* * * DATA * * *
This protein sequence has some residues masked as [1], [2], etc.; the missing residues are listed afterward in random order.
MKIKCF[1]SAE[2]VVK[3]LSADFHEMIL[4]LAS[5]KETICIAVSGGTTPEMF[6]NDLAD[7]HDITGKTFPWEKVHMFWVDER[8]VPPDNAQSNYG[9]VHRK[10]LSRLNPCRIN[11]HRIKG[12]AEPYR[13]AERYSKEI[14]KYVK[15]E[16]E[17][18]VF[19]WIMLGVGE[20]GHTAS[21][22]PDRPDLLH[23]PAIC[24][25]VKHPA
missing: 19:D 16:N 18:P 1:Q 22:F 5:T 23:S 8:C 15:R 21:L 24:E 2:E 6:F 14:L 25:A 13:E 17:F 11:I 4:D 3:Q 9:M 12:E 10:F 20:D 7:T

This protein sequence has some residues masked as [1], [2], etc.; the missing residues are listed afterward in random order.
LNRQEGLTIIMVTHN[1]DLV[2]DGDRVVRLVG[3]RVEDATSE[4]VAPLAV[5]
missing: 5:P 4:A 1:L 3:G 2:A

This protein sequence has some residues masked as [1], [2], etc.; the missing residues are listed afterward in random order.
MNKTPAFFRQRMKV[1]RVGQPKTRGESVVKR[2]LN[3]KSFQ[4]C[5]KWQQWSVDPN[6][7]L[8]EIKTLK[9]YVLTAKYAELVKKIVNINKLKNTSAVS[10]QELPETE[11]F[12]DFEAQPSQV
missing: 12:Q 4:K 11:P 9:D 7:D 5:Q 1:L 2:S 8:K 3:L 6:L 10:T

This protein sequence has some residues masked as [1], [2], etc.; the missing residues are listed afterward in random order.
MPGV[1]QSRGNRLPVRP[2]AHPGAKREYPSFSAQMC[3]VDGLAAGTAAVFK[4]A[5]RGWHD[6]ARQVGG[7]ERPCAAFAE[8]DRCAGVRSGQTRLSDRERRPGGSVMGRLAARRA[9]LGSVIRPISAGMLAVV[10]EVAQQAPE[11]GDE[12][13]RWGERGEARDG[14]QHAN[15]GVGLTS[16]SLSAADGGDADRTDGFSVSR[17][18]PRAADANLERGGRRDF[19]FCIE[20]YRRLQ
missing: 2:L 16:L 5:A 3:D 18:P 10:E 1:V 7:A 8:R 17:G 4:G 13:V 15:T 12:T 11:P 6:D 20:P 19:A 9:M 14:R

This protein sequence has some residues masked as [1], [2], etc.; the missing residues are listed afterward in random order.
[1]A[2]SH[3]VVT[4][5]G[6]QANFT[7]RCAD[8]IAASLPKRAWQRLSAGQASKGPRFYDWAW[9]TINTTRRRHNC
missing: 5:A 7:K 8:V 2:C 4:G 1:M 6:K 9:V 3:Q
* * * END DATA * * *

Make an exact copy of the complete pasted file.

This protein sequence has some residues masked as [1], [2], etc.; the missing residues are listed afterward in random order.
MKIKCF[1]SAE[2]VVK[3]LSADFHEMIL[4]LAS[5]KETICIAVSGGTTPEMF[6]NDLAD[7]HDITGKTFPWEKVHMFWVDER[8]VPPDNAQSNYG[9]VHRK[10]LSRLNPCRIN[11]HRIKG[12]AEPYR[13]AERYSKEI[14]KYVK[15]E[16]E[17][18]VF[19]WIMLGVGE[20]GHTAS[21][22]PDRPDLLH[23]PAIC[24][25]VKHPA
missing: 19:D 16:N 18:P 1:Q 22:F 5:T 23:S 8:C 15:R 21:L 24:E 2:E 6:F 14:L 25:A 13:E 17:F 11:I 4:D 3:Q 9:M 12:E 10:F 20:D 7:T

This protein sequence has some residues masked as [1], [2], etc.; the missing residues are listed afterward in random order.
LNRQEGLTIIMVTHN[1]DLV[2]DGDRVVRLVG[3]RVEDATSE[4]VAPLAV[5]
missing: 5:P 4:A 1:L 3:G 2:A

This protein sequence has some residues masked as [1], [2], etc.; the missing residues are listed afterward in random order.
MNKTPAFFRQRMKV[1]RVGQPKTRGESVVKR[2]LN[3]KSFQ[4]C[5]KWQQWSVDPN[6][7]L[8]EIKTLK[9]YVLTAKYAELVKKIVNINKLKNTSAVS[10]QELPETE[11]F[12]DFEAQPSQV
missing: 12:Q 4:K 11:P 9:D 7:D 5:Q 1:L 2:S 8:K 3:L 6:L 10:T

This protein sequence has some residues masked as [1], [2], etc.; the missing residues are listed afterward in random order.
MPGV[1]QSRGNRLPVRP[2]AHPGAKREYPSFSAQMC[3]VDGLAAGTAAVFK[4]A[5]RGWHD[6]ARQVGG[7]ERPCAAFAE[8]DRCAGVRSGQTRLSDRERRPGGSVMGRLAARRA[9]LGSVIRPISAGMLAVV[10]EVAQQAPE[11]GDE[12][13]RWGERGEARDG[14]QHAN[15]GVGLTS[16]SLSAADGGDADRTDGFSVSR[17][18]PRAADANLERGGRRDF[19]FCIE[20]YRRLQ
missing: 2:L 16:L 5:A 3:D 18:P 10:E 1:V 7:A 8:R 17:G 4:G 13:V 15:T 12:T 11:P 6:D 20:P 19:A 9:M 14:R

This protein sequence has some residues masked as [1], [2], etc.; the missing residues are listed afterward in random order.
[1]A[2]SH[3]VVT[4][5]G[6]QANFT[7]RCAD[8]IAASLPKRAWQRLSAGQASKGPRFYDWAW[9]TINTTRRRHNC
missing: 5:A 7:K 8:V 2:C 4:G 1:M 6:K 9:V 3:Q